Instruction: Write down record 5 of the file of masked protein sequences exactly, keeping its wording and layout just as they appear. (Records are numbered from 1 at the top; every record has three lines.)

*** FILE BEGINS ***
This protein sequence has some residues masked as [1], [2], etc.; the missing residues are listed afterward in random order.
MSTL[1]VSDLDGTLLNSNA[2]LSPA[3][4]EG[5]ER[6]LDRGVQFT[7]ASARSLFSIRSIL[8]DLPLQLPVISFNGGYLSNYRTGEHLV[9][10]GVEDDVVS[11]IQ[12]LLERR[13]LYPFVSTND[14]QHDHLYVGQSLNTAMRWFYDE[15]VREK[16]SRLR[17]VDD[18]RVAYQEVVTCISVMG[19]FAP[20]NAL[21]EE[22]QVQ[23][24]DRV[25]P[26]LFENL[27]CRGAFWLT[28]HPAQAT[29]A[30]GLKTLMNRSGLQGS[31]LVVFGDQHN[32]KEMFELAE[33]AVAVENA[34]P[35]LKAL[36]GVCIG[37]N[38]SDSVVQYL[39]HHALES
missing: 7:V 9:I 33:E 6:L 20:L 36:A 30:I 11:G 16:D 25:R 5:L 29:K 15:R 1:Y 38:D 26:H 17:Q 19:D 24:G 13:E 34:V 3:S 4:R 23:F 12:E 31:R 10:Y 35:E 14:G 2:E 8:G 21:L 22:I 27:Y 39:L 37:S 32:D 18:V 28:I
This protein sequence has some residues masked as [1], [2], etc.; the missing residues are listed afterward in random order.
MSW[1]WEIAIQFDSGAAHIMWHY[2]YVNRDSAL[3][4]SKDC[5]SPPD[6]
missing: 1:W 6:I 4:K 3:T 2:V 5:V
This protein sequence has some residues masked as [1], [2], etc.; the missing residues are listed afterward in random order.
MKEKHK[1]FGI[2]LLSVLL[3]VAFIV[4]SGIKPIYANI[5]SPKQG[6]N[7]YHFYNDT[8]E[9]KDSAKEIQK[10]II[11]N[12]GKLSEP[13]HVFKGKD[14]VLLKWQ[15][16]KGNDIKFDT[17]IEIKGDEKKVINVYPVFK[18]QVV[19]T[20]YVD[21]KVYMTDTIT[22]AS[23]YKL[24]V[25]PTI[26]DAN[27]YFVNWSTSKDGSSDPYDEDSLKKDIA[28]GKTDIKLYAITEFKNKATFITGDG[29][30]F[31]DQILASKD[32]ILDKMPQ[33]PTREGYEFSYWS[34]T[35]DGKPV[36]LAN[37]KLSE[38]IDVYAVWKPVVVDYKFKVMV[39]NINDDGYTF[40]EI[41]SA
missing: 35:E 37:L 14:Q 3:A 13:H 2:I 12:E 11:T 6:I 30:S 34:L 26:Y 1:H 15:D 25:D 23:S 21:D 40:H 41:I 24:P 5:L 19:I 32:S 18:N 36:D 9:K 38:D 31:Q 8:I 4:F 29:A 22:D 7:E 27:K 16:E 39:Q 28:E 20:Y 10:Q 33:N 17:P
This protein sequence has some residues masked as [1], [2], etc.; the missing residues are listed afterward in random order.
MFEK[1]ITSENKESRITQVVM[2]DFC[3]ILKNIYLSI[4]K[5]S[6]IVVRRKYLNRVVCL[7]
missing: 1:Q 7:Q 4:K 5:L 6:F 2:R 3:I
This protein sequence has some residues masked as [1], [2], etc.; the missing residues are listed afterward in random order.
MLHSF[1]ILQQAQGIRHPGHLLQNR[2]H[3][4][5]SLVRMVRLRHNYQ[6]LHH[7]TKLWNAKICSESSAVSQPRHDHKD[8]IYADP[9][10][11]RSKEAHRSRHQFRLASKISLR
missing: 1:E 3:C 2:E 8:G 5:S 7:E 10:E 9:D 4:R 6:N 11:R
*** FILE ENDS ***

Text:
This protein sequence has some residues masked as [1], [2], etc.; the missing residues are listed afterward in random order.
MLHSF[1]ILQQAQGIRHPGHLLQNR[2]H[3][4][5]SLVRMVRLRHNYQ[6]LHH[7]TKLWNAKICSESSAVSQPRHDHKD[8]IYADP[9][10][11]RSKEAHRSRHQFRLASKISLR
missing: 1:E 3:C 2:E 8:G 5:S 7:E 10:E 9:D 4:R 6:N 11:R